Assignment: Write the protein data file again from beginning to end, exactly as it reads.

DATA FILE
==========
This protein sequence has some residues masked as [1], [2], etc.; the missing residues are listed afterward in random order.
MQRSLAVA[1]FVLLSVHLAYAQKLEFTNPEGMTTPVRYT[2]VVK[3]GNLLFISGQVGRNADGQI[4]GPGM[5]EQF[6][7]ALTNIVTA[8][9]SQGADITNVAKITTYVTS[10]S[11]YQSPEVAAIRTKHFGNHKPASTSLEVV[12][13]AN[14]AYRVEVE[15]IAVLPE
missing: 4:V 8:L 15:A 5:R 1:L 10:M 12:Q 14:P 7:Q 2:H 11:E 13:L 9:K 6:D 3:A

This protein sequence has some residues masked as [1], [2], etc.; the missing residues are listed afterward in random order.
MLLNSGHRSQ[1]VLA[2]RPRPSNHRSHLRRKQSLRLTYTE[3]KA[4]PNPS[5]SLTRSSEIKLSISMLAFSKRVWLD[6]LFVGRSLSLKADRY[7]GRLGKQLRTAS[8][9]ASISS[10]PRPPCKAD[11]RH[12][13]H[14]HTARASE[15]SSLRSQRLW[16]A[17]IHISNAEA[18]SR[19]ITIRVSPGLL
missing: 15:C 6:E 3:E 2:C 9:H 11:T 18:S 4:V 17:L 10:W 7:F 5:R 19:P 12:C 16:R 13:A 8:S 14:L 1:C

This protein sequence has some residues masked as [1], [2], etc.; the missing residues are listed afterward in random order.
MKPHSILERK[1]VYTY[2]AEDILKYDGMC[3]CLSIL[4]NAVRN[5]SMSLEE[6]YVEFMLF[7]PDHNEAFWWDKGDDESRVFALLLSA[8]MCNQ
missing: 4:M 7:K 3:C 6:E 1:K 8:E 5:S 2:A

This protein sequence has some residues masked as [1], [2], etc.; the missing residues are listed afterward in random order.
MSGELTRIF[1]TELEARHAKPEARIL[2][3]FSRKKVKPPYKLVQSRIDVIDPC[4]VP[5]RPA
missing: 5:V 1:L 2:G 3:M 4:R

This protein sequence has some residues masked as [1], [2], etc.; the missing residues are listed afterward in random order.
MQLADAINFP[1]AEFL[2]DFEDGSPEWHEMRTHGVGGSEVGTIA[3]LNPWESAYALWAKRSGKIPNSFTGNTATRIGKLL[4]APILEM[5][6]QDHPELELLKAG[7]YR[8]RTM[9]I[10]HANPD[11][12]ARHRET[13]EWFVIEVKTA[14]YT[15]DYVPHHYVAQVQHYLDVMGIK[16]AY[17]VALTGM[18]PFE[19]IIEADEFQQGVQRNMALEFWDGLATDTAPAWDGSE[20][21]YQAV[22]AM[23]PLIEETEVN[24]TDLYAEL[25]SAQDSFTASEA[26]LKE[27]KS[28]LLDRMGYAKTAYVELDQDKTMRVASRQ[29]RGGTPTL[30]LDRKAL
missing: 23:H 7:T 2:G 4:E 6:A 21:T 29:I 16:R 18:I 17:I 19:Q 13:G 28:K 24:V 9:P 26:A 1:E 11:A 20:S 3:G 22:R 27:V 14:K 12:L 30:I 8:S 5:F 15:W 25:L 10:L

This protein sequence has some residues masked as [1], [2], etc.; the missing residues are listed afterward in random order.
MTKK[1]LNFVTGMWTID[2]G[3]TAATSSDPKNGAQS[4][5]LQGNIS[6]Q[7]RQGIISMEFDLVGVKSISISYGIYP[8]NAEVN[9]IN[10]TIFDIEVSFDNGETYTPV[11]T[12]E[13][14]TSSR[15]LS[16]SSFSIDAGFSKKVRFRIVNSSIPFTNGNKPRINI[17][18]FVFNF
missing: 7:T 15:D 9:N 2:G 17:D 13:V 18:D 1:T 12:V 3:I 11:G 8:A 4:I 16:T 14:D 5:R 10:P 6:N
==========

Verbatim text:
This protein sequence has some residues masked as [1], [2], etc.; the missing residues are listed afterward in random order.
MQRSLAVA[1]FVLLSVHLAYAQKLEFTNPEGMTTPVRYT[2]VVK[3]GNLLFISGQVGRNADGQI[4]GPGM[5]EQF[6][7]ALTNIVTA[8][9]SQGADITNVAKITTYVTS[10]S[11]YQSPEVAAIRTKHFGNHKPASTSLEVV[12][13]AN[14]AYRVEVE[15]IAVLPE
missing: 4:V 8:L 15:A 5:R 1:L 10:M 12:Q 14:P 7:Q 2:H 11:E 13:L 9:K 6:D 3:A

This protein sequence has some residues masked as [1], [2], etc.; the missing residues are listed afterward in random order.
MLLNSGHRSQ[1]VLA[2]RPRPSNHRSHLRRKQSLRLTYTE[3]KA[4]PNPS[5]SLTRSSEIKLSISMLAFSKRVWLD[6]LFVGRSLSLKADRY[7]GRLGKQLRTAS[8][9]ASISS[10]PRPPCKAD[11]RH[12][13]H[14]HTARASE[15]SSLRSQRLW[16]A[17]IHISNAEA[18]SR[19]ITIRVSPGLL
missing: 15:C 6:E 3:E 2:C 9:H 11:T 18:S 4:V 17:L 10:W 7:F 5:R 19:P 12:C 16:R 13:A 8:S 14:L 1:C

This protein sequence has some residues masked as [1], [2], etc.; the missing residues are listed afterward in random order.
MKPHSILERK[1]VYTY[2]AEDILKYDGMC[3]CLSIL[4]NAVRN[5]SMSLEE[6]YVEFMLF[7]PDHNEAFWWDKGDDESRVFALLLSA[8]MCNQ
missing: 4:M 7:K 3:C 6:E 1:K 8:E 5:S 2:A

This protein sequence has some residues masked as [1], [2], etc.; the missing residues are listed afterward in random order.
MSGELTRIF[1]TELEARHAKPEARIL[2][3]FSRKKVKPPYKLVQSRIDVIDPC[4]VP[5]RPA
missing: 5:V 1:L 2:G 3:M 4:R

This protein sequence has some residues masked as [1], [2], etc.; the missing residues are listed afterward in random order.
MQLADAINFP[1]AEFL[2]DFEDGSPEWHEMRTHGVGGSEVGTIA[3]LNPWESAYALWAKRSGKIPNSFTGNTATRIGKLL[4]APILEM[5][6]QDHPELELLKAG[7]YR[8]RTM[9]I[10]HANPD[11][12]ARHRET[13]EWFVIEVKTA[14]YT[15]DYVPHHYVAQVQHYLDVMGIK[16]AY[17]VALTGM[18]PFE[19]IIEADEFQQGVQRNMALEFWDGLATDTAPAWDGSE[20][21]YQAV[22]AM[23]PLIEETEVN[24]TDLYAEL[25]SAQDSFTASEA[26]LKE[27]KS[28]LLDRMGYAKTAYVELDQDKTMRVASRQ[29]RGGTPTL[30]LDRKAL
missing: 23:H 7:T 2:G 4:E 6:A 21:T 29:I 16:R 18:I 17:I 19:Q 13:G 28:K 24:V 9:P 26:A 1:E 11:A 20:S 3:G 22:R 27:V 14:K 12:L 30:I 8:S 5:F 15:W 25:L 10:L

This protein sequence has some residues masked as [1], [2], etc.; the missing residues are listed afterward in random order.
MTKK[1]LNFVTGMWTID[2]G[3]TAATSSDPKNGAQS[4][5]LQGNIS[6]Q[7]RQGIISMEFDLVGVKSISISYGIYP[8]NAEVN[9]IN[10]TIFDIEVSFDNGETYTPV[11]T[12]E[13][14]TSSR[15]LS[16]SSFSIDAGFSKKVRFRIVNSSIPFTNGNKPRINI[17][18]FVFNF
missing: 7:T 15:D 9:N 2:G 17:D 13:V 18:D 1:T 12:V 3:I 11:G 8:A 4:I 16:T 14:D 5:R 10:P 6:N